5. a so-called builder is extending 3-rooms. he put on the roof within +-5-hours. the roof was very skew and not applied as it was requested or discussed between the 2-parties. he spoiled the image of the house and also damaged the building material in the way how he constructed the 3-rooms and the roof

    what can be done in this case?

    • Not much unless you sue him – or send a lawyer’s letter making demands – e.g. pay for damage. The secret is to ensure that before you hire someone to do building work for you to make sure they are reputable and know what they are doing.

  6. Kindly please help. We bought a house 2 years ago and now want to sell. The previous owner says he thinks the plans to extensions were passed but doesn’t remember through who or what. We went to council and the lapa is built over a council drain and there are no approved plans for the lapa or the extensions to the house. Please could you tell me legally what we can do about this and how can we rectify this?

  7. Hi,

    If i want to change my roof from a flat,IBR covering to concrete tiles Tuscan style do I need to submit plans?

    • Yes you must because the roof trusses will probably have to be changed due to extra weight. You can only change the roof covering if it is the same as on on the original plans – i.e. you upgrade.

  8. Can you rent an office space you have built on your property that has no plans out….is this legal….surely SARS will question this for the company that is renting the office that technically and legally does not exist as it has been built without plans???

    • If they don’t have plans, chances are they haven’t declared the building to SARS either. You can report it to SARS and to the local authority.

  9. can a purchaser demand that the seller have new plans drawn up if they cannot find the original plans at council, before registration takes place ?

    • Yes – but there is nothing that can force the seller to comply. It’s a matter of negotiation… One of the biggest problems is local authorities “losing” plans.

  10. How much does “as build” plans cost to be drawn up?

    • Nadia, “As Built” is just a term used when you submit plans for a building that is already built. The cost of the plans will be the same. There might be a penalty from the coucil for “Late Submission” of plans.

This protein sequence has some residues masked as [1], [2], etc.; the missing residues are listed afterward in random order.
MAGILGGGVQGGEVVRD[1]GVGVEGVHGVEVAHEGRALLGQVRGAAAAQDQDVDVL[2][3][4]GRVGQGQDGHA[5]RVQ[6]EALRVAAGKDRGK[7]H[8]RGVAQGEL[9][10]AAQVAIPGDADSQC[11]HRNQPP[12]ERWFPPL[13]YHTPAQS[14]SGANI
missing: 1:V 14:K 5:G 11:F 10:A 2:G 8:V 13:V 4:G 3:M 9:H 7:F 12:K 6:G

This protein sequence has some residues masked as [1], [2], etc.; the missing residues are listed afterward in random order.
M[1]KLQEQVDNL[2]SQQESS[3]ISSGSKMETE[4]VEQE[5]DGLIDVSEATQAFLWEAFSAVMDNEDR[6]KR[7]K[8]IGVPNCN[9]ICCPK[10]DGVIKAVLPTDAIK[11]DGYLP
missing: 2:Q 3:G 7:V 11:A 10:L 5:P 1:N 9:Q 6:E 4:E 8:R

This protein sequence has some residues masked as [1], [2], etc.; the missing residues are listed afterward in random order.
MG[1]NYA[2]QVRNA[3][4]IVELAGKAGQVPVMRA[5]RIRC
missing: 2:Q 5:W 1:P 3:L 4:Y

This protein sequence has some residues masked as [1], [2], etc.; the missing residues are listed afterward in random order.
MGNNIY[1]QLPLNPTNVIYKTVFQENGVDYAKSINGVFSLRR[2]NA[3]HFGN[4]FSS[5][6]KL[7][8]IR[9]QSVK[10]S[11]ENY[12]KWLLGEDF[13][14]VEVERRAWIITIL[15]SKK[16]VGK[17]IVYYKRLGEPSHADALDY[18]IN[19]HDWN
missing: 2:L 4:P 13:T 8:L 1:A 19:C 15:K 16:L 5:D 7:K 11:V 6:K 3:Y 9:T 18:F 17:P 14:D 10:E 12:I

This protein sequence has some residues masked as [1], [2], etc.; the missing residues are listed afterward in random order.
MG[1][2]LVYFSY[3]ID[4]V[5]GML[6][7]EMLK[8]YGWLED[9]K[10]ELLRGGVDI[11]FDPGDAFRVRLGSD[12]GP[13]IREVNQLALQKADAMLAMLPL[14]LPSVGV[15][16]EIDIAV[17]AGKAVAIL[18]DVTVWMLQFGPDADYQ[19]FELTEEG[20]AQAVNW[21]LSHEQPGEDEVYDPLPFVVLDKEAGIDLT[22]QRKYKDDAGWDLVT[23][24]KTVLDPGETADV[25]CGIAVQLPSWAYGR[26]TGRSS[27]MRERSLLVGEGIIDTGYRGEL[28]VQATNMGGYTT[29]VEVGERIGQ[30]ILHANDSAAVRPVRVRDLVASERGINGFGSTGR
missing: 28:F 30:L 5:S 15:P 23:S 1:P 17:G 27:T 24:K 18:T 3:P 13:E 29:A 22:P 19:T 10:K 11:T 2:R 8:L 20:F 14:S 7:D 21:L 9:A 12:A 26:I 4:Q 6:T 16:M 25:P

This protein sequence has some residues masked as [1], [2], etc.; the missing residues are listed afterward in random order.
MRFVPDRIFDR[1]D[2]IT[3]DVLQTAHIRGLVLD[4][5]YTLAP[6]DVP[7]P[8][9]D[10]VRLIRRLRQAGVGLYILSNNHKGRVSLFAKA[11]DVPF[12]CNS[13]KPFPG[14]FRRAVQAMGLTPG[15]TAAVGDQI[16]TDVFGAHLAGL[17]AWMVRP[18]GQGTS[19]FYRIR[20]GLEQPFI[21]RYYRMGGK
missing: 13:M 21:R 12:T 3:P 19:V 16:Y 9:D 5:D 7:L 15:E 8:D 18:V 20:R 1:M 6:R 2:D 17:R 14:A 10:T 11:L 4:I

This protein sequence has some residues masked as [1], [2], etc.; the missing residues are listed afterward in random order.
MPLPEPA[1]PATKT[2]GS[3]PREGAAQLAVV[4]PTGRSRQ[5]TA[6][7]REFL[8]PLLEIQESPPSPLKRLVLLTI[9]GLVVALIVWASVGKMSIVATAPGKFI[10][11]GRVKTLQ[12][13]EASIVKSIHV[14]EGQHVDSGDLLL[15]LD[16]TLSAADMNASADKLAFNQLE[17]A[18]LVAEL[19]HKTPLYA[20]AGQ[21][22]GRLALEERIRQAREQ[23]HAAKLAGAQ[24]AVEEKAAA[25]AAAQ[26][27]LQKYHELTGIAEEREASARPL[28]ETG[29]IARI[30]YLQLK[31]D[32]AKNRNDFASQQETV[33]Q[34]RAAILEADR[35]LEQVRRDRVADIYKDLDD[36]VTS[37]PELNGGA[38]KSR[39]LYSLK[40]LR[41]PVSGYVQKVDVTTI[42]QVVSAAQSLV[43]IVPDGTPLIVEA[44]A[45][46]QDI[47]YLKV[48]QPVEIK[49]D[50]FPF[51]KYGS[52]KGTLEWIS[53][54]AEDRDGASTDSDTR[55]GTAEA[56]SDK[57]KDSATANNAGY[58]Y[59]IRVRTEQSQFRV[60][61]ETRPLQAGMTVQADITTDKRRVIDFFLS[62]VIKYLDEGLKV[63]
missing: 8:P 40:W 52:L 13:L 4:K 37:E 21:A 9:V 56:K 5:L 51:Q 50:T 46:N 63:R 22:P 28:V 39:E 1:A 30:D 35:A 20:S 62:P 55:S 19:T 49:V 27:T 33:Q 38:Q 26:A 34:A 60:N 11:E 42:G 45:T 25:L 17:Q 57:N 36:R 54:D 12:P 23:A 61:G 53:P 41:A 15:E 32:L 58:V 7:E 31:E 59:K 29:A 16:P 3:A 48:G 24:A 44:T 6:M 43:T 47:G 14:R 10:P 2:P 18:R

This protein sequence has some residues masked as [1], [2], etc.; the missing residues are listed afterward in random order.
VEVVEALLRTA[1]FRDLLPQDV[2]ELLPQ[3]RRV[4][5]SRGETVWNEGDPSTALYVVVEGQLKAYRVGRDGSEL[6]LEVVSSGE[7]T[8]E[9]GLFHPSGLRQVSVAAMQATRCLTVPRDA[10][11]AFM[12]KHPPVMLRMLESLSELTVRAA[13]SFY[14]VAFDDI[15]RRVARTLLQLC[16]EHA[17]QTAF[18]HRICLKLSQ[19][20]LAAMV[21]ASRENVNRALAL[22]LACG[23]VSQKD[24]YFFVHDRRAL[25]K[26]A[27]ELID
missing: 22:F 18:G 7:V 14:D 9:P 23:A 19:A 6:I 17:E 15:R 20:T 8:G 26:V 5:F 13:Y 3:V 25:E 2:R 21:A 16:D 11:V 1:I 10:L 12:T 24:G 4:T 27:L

11. How convinient is “as built” plan approved and what average cost? (multiple costs)

    • Hi Steven, What do you mean “as built”? In the housing industry “as built” plans are plans that are submitted to council if there were no approved plans for a building lodged with them. Or if the owner or builder deviated from the plans that were approved and a new set of rider “as built” plans have to be submitted. This happens a lot with people doing renovations without submitting plans and later when they want to sell the buyer, if he has any sense, should ask to see the plans and if the house and layout are not the same as the approved plans then new “as built” plans must be submitted and approved.

  12. My neighbour erected a sunroom (size of a bedroom) on an existing slab of concrete that was initially built (open) as a braai area.
    I was never asked if it would encroach on my privacy next door. Do I as a neighbour have no say in building extensions next to my house?

    • Only if the extension is over the building line or in contravention of the National Building Regulations. I would contact the planning department of your local authority and ask them to investigate.

    • Only if the extension is over the building line or in contravention of the National Building Regulations. I would contact the planning department of your local authority and ask them to investigate.

  13. I recently bought a property from a insolvent estate with a incomplete building at the back. I only recently found out that there are no plans drawn up for this building. What is the best way to solve this?

    Thank you

  14. I would like to know how I can report my neighbour in Centurion for making alterations to his house without approval. I would like to report it anonymously. Could you tell me how to go about it? Thanks.

    • Contact the planning department of your local authority – Tshwane Municipality. Don’t give your name – or tell them you want to remain anonymous.

  15. if you change your roof pier angle do you need plans do you need plans for an awning. and do you need plans for building another room onto an out building